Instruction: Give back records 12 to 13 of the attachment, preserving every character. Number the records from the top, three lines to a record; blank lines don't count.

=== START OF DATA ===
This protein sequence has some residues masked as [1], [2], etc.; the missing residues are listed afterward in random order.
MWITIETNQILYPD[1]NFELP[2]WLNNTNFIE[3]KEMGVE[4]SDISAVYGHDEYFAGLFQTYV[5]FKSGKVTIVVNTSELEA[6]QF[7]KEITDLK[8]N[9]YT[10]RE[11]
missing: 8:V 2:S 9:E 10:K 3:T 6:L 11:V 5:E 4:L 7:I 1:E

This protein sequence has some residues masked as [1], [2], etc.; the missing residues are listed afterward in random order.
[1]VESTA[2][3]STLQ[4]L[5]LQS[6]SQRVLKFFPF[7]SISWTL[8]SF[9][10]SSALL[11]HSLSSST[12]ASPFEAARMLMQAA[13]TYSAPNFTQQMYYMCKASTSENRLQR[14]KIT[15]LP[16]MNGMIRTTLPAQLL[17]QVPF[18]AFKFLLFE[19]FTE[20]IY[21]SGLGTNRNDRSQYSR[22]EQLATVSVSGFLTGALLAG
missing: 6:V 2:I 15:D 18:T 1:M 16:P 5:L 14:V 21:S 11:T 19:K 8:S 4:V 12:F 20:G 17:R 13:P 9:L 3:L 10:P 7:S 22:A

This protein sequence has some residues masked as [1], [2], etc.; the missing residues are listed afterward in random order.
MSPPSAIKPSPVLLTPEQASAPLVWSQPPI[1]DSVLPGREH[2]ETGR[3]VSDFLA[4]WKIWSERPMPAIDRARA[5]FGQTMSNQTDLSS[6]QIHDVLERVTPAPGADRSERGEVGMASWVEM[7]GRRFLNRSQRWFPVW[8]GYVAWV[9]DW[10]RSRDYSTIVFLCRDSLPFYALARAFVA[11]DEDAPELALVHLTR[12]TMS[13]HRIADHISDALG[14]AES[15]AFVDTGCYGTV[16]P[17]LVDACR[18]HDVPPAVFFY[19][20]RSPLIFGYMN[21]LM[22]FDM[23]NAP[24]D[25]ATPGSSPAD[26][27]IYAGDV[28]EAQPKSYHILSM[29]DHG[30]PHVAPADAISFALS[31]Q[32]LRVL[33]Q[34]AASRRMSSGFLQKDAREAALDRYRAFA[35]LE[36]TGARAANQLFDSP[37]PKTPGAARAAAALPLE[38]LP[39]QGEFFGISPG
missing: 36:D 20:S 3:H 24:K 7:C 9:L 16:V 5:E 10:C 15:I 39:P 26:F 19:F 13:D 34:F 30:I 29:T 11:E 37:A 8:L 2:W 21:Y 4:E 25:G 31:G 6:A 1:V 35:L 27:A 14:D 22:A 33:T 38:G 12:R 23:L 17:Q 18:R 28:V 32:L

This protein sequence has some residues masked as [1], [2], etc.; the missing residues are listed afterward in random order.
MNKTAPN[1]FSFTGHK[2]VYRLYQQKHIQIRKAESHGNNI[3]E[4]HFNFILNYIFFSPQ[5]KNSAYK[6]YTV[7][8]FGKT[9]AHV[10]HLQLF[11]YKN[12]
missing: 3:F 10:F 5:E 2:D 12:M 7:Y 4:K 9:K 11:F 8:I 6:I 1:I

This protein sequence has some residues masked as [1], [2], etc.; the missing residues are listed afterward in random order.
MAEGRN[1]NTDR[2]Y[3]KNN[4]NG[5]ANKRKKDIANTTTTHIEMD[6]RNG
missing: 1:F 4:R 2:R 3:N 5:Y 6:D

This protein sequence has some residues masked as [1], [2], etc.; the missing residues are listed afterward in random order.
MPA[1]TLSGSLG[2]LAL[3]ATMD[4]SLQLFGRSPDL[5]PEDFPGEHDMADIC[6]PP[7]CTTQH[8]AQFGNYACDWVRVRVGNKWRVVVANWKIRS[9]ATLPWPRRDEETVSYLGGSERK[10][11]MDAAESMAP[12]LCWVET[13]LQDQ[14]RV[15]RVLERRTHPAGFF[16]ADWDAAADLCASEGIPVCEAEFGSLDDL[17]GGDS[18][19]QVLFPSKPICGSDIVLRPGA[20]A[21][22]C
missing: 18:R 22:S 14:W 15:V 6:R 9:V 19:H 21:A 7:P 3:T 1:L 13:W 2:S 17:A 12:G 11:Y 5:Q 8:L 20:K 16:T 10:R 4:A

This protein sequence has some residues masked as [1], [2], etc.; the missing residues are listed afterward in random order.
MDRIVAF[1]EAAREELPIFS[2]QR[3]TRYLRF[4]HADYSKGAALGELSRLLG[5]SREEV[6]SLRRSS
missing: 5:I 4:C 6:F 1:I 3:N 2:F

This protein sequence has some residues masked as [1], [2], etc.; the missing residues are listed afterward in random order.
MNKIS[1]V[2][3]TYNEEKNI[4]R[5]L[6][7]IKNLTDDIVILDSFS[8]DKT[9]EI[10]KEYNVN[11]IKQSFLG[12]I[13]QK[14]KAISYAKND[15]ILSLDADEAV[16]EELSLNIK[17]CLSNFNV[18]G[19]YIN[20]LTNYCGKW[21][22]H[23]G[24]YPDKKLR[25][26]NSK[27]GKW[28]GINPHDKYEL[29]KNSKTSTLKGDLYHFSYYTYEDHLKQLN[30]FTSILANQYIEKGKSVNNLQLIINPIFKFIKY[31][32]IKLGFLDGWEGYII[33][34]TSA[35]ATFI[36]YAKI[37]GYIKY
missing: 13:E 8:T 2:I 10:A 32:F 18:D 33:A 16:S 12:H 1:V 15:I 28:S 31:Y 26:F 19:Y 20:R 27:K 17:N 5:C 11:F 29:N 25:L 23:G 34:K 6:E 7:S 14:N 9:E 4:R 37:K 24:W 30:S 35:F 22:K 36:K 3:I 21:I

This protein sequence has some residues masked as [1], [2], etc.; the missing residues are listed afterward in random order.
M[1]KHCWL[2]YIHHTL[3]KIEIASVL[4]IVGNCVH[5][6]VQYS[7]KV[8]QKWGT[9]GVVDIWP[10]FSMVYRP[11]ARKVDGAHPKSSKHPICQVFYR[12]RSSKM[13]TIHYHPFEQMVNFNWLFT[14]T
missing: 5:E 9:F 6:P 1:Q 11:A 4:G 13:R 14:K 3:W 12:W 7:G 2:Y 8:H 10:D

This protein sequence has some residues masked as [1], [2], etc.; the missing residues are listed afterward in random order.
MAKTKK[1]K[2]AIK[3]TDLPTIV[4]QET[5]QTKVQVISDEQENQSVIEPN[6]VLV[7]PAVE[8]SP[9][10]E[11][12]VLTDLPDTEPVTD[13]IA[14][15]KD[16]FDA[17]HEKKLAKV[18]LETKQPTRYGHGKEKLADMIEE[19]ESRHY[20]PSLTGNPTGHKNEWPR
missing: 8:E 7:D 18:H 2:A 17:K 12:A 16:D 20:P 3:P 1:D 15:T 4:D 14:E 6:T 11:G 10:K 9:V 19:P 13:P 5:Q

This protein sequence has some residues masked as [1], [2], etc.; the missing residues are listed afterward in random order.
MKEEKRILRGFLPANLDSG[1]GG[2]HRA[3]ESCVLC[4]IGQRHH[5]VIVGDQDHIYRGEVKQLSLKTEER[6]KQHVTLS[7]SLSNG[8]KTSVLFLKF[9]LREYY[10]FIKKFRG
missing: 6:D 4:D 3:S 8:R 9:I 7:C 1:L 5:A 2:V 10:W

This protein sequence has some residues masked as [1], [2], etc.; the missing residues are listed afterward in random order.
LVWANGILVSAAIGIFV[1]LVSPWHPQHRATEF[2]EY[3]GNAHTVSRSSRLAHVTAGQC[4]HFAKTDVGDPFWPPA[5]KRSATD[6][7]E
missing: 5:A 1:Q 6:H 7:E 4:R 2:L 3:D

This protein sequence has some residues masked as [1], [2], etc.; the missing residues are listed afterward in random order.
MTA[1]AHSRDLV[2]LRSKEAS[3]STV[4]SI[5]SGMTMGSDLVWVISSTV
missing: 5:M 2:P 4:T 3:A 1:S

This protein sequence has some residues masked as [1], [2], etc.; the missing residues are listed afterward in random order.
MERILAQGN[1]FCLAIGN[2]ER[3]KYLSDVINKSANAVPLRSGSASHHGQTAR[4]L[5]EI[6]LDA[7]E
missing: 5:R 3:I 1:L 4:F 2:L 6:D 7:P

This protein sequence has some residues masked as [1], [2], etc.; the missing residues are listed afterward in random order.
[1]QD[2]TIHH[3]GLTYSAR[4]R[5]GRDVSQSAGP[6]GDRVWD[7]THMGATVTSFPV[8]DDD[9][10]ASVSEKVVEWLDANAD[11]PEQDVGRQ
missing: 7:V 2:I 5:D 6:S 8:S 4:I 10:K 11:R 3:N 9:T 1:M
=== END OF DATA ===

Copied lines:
This protein sequence has some residues masked as [1], [2], etc.; the missing residues are listed afterward in random order.
LVWANGILVSAAIGIFV[1]LVSPWHPQHRATEF[2]EY[3]GNAHTVSRSSRLAHVTAGQC[4]HFAKTDVGDPFWPPA[5]KRSATD[6][7]E
missing: 5:A 1:Q 6:H 7:E 4:R 2:L 3:D

This protein sequence has some residues masked as [1], [2], etc.; the missing residues are listed afterward in random order.
MTA[1]AHSRDLV[2]LRSKEAS[3]STV[4]SI[5]SGMTMGSDLVWVISSTV
missing: 5:M 2:P 4:T 3:A 1:S